Now, fortunately, Jackson didn’t eviscerate Tolkien quite to that degree. At least, not with LOTR. We can talk about The Hobbit some other time. A time when I’m feeling emotionally much stronger. But when I discuss Tolkien with my students, I’m very clear with them that J.R.R. Tolkien’s Middle Earth and Peter Jackson’s Middle Earth are not the same place at all. At all. The late, great movie critic Roger Ebert summed up my thoughts on this issue very eloquently in his review when the first LOTR film came out in December of 2001. (Go to http://www.rogerebert.com/reviews/lord-of-the-rings-the-fellowship-of-the-ring-2001 to read the full review.)
Jackson changed all sorts of things. To be fair, some of those changes I could understand. For example, along with many others, I deeply mourned the omission of Tom Bombadil from the film version, but I could understand it, because, enormously entertaining and wonderful as that particular episode is, it really doesn’t do a lot to advance the plot --- not directly, that is, although it does perform other functions which we can talk about another time --- and even in an extended movie edition of three and a half hours and counting, we’re on a bit of a tight timeline here.
Other changes I had a lot more difficulty with. Not all. Some changes were, actually, pretty good (proving the old adage that there’s always an exception to every rule). But some changes really altered the tone and intention of what Professor Tolkien had intended, similar to changing the end of Animal Farm, and it took me a long time to be able to appreciate the Jackson films on their own merits, and to be able to make that distinction in my mind between the celluloid and cellulose versions. (Some of those changes I still struggle with.)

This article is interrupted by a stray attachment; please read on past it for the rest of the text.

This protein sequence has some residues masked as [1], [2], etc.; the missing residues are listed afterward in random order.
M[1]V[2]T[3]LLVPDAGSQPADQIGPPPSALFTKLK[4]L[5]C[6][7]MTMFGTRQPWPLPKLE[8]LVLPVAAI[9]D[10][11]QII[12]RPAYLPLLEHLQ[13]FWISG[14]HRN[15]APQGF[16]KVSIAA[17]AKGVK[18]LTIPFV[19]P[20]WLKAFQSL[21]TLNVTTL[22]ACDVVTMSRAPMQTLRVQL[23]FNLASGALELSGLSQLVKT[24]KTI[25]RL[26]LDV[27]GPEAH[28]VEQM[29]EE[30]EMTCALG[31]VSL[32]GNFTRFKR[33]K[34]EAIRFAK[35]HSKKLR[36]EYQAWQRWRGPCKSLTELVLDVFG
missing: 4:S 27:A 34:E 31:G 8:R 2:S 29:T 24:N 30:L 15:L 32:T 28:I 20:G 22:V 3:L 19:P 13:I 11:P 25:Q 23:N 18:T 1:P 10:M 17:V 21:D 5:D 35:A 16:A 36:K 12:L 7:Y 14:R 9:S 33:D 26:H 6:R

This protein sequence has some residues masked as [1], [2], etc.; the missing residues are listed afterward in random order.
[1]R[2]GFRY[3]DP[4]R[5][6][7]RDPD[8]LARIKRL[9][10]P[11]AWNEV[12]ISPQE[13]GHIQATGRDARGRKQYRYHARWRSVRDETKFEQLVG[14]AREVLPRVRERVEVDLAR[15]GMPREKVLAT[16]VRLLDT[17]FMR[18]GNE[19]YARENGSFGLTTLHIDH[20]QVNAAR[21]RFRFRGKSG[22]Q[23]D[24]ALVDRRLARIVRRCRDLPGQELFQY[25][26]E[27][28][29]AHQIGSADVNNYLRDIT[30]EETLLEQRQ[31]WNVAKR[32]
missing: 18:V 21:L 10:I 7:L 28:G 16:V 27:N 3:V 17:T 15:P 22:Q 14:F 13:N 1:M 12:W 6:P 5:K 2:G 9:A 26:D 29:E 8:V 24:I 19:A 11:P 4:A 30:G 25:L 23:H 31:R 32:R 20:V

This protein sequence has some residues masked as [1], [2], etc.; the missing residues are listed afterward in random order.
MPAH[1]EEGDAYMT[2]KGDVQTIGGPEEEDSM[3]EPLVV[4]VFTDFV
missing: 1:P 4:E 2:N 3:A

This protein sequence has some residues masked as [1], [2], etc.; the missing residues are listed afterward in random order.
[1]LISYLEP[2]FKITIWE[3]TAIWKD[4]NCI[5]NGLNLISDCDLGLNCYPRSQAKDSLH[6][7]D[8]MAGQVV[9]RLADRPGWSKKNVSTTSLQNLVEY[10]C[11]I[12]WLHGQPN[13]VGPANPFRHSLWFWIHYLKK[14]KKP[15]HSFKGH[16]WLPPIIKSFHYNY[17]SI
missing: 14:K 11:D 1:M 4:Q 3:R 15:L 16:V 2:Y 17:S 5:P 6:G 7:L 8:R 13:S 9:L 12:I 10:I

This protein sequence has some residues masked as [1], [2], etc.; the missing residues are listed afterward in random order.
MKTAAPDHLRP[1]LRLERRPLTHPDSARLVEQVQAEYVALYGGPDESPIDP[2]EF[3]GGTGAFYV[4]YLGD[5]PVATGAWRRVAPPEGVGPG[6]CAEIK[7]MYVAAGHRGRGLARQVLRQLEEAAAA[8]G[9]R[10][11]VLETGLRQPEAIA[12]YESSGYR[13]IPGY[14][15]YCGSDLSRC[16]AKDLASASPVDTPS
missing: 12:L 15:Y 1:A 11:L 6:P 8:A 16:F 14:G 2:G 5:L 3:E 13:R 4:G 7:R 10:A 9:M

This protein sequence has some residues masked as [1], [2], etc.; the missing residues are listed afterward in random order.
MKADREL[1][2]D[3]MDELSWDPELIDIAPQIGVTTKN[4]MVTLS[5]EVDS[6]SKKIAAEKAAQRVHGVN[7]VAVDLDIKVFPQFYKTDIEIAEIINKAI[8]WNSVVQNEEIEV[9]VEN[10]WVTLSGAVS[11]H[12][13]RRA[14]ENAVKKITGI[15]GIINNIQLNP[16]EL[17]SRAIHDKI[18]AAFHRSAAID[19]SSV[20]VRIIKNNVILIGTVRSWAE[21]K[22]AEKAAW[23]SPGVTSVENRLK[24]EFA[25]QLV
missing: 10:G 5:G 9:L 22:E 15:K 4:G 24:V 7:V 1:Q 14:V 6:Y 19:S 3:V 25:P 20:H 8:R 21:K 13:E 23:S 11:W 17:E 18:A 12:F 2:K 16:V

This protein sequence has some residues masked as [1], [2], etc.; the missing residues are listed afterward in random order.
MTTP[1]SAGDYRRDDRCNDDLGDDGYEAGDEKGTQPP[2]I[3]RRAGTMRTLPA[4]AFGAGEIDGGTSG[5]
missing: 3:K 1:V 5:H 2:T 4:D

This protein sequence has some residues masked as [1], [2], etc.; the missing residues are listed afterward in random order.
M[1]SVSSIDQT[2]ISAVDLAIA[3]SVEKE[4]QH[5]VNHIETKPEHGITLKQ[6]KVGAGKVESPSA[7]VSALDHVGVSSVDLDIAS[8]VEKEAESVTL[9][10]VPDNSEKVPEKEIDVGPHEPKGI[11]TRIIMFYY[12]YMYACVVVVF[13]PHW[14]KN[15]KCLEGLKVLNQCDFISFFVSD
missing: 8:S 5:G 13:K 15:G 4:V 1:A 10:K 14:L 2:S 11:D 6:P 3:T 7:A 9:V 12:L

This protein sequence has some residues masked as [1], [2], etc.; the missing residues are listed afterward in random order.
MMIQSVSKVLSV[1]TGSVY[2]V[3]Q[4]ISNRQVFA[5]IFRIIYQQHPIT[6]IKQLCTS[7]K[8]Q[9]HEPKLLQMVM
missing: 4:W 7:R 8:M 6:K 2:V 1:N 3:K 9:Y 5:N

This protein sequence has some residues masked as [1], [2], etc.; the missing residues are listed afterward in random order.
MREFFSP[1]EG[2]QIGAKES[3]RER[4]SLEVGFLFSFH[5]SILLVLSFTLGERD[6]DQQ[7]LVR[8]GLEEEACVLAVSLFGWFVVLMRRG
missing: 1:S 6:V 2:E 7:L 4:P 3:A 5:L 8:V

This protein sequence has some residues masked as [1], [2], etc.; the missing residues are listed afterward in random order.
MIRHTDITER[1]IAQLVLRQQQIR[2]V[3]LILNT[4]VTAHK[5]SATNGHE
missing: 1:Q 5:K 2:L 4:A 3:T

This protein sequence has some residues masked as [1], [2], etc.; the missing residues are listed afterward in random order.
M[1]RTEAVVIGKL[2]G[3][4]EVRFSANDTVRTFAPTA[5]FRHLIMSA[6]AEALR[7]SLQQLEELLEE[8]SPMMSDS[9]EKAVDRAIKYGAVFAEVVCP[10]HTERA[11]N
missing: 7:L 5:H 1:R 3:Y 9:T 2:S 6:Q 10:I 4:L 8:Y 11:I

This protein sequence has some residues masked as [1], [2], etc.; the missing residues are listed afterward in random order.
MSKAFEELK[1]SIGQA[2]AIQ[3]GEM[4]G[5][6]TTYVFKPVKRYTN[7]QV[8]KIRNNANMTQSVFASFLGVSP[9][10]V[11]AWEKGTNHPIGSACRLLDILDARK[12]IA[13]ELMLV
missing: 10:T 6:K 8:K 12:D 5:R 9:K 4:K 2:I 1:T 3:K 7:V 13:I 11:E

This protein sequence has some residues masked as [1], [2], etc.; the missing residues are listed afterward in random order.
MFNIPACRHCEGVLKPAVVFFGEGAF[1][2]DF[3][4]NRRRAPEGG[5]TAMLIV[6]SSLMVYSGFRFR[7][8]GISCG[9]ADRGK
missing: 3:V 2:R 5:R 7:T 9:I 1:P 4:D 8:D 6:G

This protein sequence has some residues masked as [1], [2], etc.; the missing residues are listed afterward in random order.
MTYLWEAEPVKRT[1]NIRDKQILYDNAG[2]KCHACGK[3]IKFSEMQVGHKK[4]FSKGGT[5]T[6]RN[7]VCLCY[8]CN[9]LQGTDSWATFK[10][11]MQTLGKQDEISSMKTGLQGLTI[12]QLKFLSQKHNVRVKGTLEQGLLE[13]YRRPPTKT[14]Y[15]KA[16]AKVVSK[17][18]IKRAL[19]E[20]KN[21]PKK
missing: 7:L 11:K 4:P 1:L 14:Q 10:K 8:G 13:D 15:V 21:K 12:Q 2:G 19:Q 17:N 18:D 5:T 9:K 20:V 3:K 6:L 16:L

Now, all of this may leave you wondering aloud, so what? (To which I give you Arthur C. Clarke’s famous rebuttal: ‘Shut up, he explained.’) But in this increasingly visually oriented society which seems hopelessly addicted to, as Ebert said, tales that “instinctively ramp up to the genre of the overwrought special-effects action picture,” I do make an appeal for you to at least look at, and hopefully appreciate, the written words of an author. Is the written word dead, or dying? Gosh, I sure hope not. Because coupled with a vibrant and fertile imagination, it has the power to transform worlds.
By way of concluding, and speaking of the power of the printed word, the same friend I mentioned at the beginning of this entry, having evidently not learned from receiving The Look, made reference to the “literary house” metaphor I made in my very first blog entry. “Where’s the complaints department?” he demanded jokingly. At least, I think he was joking.
“Why, in the basement, of course,” I replied sweetly, without missing a beat. “Just look for the door with the inscription that says, ‘abandon all hope, ye who enter here.’ Knock and walk straight in. At your own peril, of course.”
He looked at me narrowly, but I think he understood that, no, I wasn’t joking.